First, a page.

Concrete Flag paving installed unbound is jointed with kiln dried jointing sand. The sand is brushed and vibrated into the joints using a plate compactor. Important: The paved area should not be cleaned by vacuum road sweepers for a minimum of 3 months. This prevents loss of jointing sand and allows sufficient time for the sand to self-stabilise. If necessary, the jointing sand can be stabilised immediately by using a sand joint sealant.

  • What is the recommended bedding / base course for concrete flag paving?

    Concrete flag paving can be installed “unbound” on a bed of sharp sand which should be approximately 25mm after final compaction.

    Concrete flag paving can also be laid “bound” on a bed of mortar which should be approximately 30mm after final compaction. Flags with plan dimensions greater than 450 x 450mm are normally laid using the “bound” method.  Tobermore strongly advise against spot bedding as this can cause staining to appear on the surface.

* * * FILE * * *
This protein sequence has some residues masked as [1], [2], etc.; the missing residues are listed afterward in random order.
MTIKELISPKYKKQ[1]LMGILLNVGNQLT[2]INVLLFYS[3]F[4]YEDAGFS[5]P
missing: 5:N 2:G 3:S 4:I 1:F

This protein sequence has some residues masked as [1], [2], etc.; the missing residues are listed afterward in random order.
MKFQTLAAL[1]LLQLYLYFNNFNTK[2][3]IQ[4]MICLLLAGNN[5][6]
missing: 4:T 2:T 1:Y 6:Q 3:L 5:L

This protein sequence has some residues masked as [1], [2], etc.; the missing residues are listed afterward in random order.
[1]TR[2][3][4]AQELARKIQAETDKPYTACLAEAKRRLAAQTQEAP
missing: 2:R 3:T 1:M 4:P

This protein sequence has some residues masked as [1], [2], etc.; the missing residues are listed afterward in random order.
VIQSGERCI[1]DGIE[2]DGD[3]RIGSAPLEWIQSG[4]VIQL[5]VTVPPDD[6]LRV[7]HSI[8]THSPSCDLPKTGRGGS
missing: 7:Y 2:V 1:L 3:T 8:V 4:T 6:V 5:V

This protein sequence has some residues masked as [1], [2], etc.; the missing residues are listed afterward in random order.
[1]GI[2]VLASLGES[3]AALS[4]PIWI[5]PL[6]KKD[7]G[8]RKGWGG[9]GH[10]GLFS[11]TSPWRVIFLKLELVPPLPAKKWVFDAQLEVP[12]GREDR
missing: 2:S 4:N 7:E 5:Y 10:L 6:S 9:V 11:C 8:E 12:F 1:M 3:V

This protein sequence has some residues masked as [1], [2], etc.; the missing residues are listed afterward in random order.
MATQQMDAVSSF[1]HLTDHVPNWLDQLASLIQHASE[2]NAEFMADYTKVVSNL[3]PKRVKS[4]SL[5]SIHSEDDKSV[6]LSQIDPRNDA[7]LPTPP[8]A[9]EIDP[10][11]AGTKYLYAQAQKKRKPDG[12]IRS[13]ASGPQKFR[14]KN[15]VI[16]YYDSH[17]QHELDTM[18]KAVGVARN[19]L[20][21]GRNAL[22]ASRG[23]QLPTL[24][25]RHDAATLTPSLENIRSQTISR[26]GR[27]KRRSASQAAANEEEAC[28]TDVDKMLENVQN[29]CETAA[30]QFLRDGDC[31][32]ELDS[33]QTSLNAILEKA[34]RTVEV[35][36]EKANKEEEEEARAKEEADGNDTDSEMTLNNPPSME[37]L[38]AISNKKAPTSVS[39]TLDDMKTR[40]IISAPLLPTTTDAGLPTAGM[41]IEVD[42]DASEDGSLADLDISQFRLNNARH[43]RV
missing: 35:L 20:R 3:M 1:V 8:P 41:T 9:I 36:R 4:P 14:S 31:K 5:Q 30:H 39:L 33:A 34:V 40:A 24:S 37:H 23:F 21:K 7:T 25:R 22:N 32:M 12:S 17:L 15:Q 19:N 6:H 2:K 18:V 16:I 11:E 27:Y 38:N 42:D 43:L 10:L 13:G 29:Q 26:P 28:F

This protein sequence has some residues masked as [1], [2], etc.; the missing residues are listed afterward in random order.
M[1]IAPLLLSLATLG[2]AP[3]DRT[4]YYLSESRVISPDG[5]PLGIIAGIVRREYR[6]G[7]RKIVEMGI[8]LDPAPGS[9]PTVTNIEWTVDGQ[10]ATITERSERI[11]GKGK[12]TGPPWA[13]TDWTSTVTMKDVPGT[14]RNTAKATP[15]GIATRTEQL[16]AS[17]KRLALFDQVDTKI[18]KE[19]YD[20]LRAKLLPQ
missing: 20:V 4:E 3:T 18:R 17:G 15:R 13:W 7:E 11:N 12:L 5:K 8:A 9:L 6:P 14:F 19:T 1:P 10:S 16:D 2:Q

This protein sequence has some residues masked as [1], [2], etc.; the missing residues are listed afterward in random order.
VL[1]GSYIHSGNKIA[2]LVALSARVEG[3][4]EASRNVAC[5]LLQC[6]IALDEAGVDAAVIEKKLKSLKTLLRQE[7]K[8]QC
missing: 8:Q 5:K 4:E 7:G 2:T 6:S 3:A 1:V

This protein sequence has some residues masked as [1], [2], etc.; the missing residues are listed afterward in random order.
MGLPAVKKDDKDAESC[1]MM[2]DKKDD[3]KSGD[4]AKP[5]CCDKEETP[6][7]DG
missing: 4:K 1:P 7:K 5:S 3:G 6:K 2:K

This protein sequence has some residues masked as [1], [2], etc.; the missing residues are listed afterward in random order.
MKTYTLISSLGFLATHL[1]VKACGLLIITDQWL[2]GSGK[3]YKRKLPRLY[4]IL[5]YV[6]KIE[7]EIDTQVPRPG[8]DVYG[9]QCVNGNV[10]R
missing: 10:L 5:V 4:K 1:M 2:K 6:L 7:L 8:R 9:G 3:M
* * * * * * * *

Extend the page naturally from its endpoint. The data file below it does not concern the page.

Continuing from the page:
• Does Tobermore have installation guidelines for flags?

    Concrete paving flags should be installed to BS 7533 Part 4.  You can download a simplified version of this here. 

  • Can I lay flags over an existing tarmac or concrete base?

    It is better to avoid this if possible however it can be done provided the existing base is in good condition and has no cracks. It is very important that the finished surface level of the paving remains below the DPC ( Damp Proof Course ) level.